Editorial Board   

Mr. Broadhag

Kurt A. Broadhag

President, K Allan Consulting

Kurt Broadhag has over 16 years of experience in personal training and gym design. He is president of K Allan Consulting, a firm specializing in health club design and management. K Allan Consulting works in unison with property owners, architects, and interior designers to address fitness solutions and develop functional workout environments. The company specializes in two-dimensional and three-dimensional fitness facility renderings, consulting from conceptual design to final installation. Kurt graduated from California State University, Long Beach with his degree in Exercise Physiology and Dietetics. In 1992, Kurt got involved with gym design opening the Warner Bros. Fitness Center where he implemented a number of programs. He then moved on to create and manage two adjoining gyms on the Paramount Studios lot. There, he supervised the training of music, TV and film stars, and Paramount Studio executives. During this time, Kurt also graduated with a Masters in Sports Medicine and obtained a number of professional certifications, including Certified Strength and Conditioning Specialist (CSCS from the National Strength and Conditioning Association (NSCA), Certified Massage Therapist (CMT), Advanced First Aid Certification and CPR/First Aid/AED Instructor Certification, and T.O.U.C.H Training Certification. Kurt also served as the National Spokesperson for Powerbar and was sent out on publicity tours in radio, TV, and magazines promoting the Powerbar line. Recently he obtained his LEED AP certification and has authored numerous articles on green fitness center design.

Mr. Broadhag can be contacted at 310-601-7768 or kbroadhag@kallanconsulting.com

Coming up in November 2020...

Hotel Design: Home Away From Home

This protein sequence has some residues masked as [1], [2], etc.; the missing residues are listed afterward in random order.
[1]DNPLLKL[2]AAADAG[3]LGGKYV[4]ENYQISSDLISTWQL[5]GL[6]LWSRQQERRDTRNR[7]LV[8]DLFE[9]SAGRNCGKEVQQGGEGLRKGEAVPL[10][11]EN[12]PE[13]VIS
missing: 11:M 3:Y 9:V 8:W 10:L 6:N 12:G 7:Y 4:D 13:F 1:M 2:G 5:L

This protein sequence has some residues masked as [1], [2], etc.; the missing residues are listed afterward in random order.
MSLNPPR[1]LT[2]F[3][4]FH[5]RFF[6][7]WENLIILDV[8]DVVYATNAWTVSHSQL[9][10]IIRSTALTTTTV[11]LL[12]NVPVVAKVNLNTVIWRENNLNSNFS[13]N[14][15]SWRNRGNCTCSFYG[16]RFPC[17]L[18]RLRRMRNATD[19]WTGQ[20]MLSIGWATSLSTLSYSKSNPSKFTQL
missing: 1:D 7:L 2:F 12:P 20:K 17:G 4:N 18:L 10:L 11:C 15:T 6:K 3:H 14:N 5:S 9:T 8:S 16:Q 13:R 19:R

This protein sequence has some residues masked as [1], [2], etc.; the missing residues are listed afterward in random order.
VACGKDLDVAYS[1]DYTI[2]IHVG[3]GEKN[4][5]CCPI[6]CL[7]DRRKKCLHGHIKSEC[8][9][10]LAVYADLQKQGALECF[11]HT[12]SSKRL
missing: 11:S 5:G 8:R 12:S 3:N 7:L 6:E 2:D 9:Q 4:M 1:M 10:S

With the rise of the sharing economy and the peer-to-peer marketplace for lodging options, hoteliers are re-thinking the look, feel and appeal of their locations. There is an emphasis on re-creating a feeling of homeyness - a comfortable, cozy and inviting space that feels like home. 'This is accomplished through the careful selection of furniture design, paint colors, lighting design, artwork, bathroom fixtures and textile accessories. In addition, some hotels are providing their guests with upscale amenities, such as a book and movie library, home-style kitchenettes, a coffee machine with locally-sourced beans and tea, or even a batch of fresh-baked cookies. Similarly, there is a growing design trend based on the concept of place-making. Travelers are searching for experiences that are unique and authentic to the locale in which they find themselves, and so hotel designers are integrating a sense of place into their work. This is partially achieved by incorporating traditional artisanal crafts and other local artwork into hotel rooms and communal spaces. Another design trend includes the creation of full-service, co-working environments within the hotel. Guests don't like to stay alone in their room when they need to work, so now they can go downstairs to the lobby-or up to the roof-to work among others. These areas encourage guests - and non-guests alike - to stay as long as they like and to partake of hotel amenities. Finally, recognizing the importance of the Wellness Movement, some designers are exploring how room design can increase the likelihood of deep and restorative sleep. Creating dark and quiet spaces, blocking excessive light, providing guests with a selection of different kinds of pillows, and the ability to control room temperature, are a few of the best practices in this area. These are some of the architecture and design topics that will be covered in the November issue of the Hotel Business Review.